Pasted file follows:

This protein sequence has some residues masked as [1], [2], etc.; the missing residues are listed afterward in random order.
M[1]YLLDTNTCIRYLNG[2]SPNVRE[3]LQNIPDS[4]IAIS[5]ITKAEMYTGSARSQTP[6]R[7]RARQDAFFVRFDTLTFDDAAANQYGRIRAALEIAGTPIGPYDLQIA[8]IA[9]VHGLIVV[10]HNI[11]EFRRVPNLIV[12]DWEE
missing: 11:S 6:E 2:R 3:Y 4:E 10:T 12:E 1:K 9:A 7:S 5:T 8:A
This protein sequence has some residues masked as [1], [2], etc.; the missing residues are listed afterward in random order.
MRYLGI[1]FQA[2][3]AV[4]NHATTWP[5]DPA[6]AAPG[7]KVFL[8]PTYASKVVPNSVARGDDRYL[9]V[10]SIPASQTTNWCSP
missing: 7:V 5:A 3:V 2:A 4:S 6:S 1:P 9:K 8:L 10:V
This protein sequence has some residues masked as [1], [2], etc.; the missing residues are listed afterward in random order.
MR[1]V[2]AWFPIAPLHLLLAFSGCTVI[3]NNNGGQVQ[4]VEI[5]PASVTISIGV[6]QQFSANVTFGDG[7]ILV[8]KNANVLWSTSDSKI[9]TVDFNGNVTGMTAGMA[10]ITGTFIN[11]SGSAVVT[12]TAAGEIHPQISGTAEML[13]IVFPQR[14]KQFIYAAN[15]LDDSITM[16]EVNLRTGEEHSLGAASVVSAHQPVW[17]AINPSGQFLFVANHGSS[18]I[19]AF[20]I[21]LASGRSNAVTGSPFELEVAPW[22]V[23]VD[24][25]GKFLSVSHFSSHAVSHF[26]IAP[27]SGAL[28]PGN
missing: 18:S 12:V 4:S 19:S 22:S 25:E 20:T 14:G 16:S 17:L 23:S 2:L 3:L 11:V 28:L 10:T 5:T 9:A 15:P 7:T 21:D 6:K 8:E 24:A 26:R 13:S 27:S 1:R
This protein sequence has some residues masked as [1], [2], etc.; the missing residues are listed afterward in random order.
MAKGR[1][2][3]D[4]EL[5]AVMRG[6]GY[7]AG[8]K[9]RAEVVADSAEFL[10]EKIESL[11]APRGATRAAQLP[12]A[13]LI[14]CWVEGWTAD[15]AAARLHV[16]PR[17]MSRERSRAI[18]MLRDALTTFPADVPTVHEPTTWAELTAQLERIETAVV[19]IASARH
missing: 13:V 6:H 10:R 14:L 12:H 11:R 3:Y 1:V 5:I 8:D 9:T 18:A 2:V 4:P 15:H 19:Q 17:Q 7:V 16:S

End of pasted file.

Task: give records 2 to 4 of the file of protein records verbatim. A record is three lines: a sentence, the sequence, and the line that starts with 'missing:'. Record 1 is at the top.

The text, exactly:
This protein sequence has some residues masked as [1], [2], etc.; the missing residues are listed afterward in random order.
MRYLGI[1]FQA[2][3]AV[4]NHATTWP[5]DPA[6]AAPG[7]KVFL[8]PTYASKVVPNSVARGDDRYL[9]V[10]SIPASQTTNWCSP
missing: 7:V 5:A 3:V 2:A 4:S 6:S 1:P 9:K 8:L 10:V
This protein sequence has some residues masked as [1], [2], etc.; the missing residues are listed afterward in random order.
MR[1]V[2]AWFPIAPLHLLLAFSGCTVI[3]NNNGGQVQ[4]VEI[5]PASVTISIGV[6]QQFSANVTFGDG[7]ILV[8]KNANVLWSTSDSKI[9]TVDFNGNVTGMTAGMA[10]ITGTFIN[11]SGSAVVT[12]TAAGEIHPQISGTAEML[13]IVFPQR[14]KQFIYAAN[15]LDDSITM[16]EVNLRTGEEHSLGAASVVSAHQPVW[17]AINPSGQFLFVANHGSS[18]I[19]AF[20]I[21]LASGRSNAVTGSPFELEVAPW[22]V[23]VD[24][25]GKFLSVSHFSSHAVSHF[26]IAP[27]SGAL[28]PGN
missing: 18:S 12:V 4:S 19:S 22:S 25:E 20:T 14:G 16:S 17:L 23:S 2:L 3:L 11:V 28:L 10:T 5:T 9:A 15:P 7:T 21:D 6:K 8:E 24:A 26:R 13:S 27:S 1:R
This protein sequence has some residues masked as [1], [2], etc.; the missing residues are listed afterward in random order.
MAKGR[1][2][3]D[4]EL[5]AVMRG[6]GY[7]AG[8]K[9]RAEVVADSAEFL[10]EKIESL[11]APRGATRAAQLP[12]A[13]LI[14]CWVEGWTAD[15]AAARLHV[16]PR[17]MSRERSRAI[18]MLRDALTTFPADVPTVHEPTTWAELTAQLERIETAVV[19]IASARH
missing: 13:V 6:H 10:R 14:L 12:H 11:R 3:Y 1:V 5:I 8:D 9:T 18:A 2:V 4:P 15:H 19:Q 17:Q 7:V 16:S